Tonight's national security debate, televised by CNN and sponsored by the American Enterprise Institute and the Heritage Foundation, could be a big event for serveral Republican candidates. Coming right before people will be talking politics with their families over Thanksgiving turkey, it's another pivotal moment as the first nominating contests draw closer.
Newt Gingrich, a former AEI fellow himself, will look to cement his status as the conservative alternative to Mitt Romney. This is his kind of a debate. It will allow him to showcase his wonky side, downplay past domestic policy transgressions, and speak in bold, occasionally apocalyptic terms. The debate is also an opportunity for Jon Huntsman, even though he doesn't fully take the Heritage/AEI line on foreign policy, and Rick Santorum, who is a hawk's hawk, to showcase their knowledge.
Herman Cain has seen his poll numbers fade recently and has had to combat allegations that he doesn't know anything about foreign policy (the widely circulated interview with a Milwaukee newspaper showing Cain struggling to gather his thoughts on Libya didn't help). This is a big debate for him tonight. Rick Perry is in the same boat, and he is fighting to remain near the top tier. Michele Bachmann could also use a good performance.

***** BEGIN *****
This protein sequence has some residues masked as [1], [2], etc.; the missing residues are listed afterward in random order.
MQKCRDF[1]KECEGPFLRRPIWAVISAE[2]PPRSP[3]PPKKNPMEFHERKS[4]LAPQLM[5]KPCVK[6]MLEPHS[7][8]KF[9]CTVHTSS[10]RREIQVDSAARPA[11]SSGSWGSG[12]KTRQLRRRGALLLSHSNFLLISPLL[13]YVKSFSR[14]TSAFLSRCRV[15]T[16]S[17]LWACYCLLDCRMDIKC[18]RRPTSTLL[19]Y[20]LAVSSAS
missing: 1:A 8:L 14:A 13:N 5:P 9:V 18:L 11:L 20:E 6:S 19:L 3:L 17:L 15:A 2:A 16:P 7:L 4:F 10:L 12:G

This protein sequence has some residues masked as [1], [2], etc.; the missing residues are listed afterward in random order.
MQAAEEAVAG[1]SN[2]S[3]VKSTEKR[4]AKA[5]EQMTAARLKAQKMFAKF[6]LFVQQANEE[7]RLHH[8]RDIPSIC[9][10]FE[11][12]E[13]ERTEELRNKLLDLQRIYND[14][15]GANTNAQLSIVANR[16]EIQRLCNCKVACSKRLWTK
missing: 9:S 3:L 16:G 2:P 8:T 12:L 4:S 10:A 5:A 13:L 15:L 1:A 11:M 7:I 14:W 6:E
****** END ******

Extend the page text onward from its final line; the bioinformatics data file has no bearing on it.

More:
The candidate for whom this debate has the most obvious pitfalls is Ron Paul. He is the only Republican on that stage who has ruled out attacking Iran (Cain seemed to do so as well at the last debate, but who knows what that means). He supports military spending cuts opposed by Heritage and AEI. He will probably be given more than 90 seconds to expound upon his views this time, and the other candidiates may gang up on him.
For Paul, there is a possibility of a repeat of his 2007 South Carolina exchange with Rudy Giuliani. That dust-up benefited both candidates, but surprisingly helped Paul more by galvanizing his young, antiwar followers. The danger for Paul is that last time around, he had nowhere to go but up. This time, recent polling shows him positioned to either make a move into the top tier (at least in Iowa and New Hampshire) or to fall toward the middle of the pack. He is also drawing more traditional Republican support than he was four years ago. What impact will a foreign policy debate have on that?
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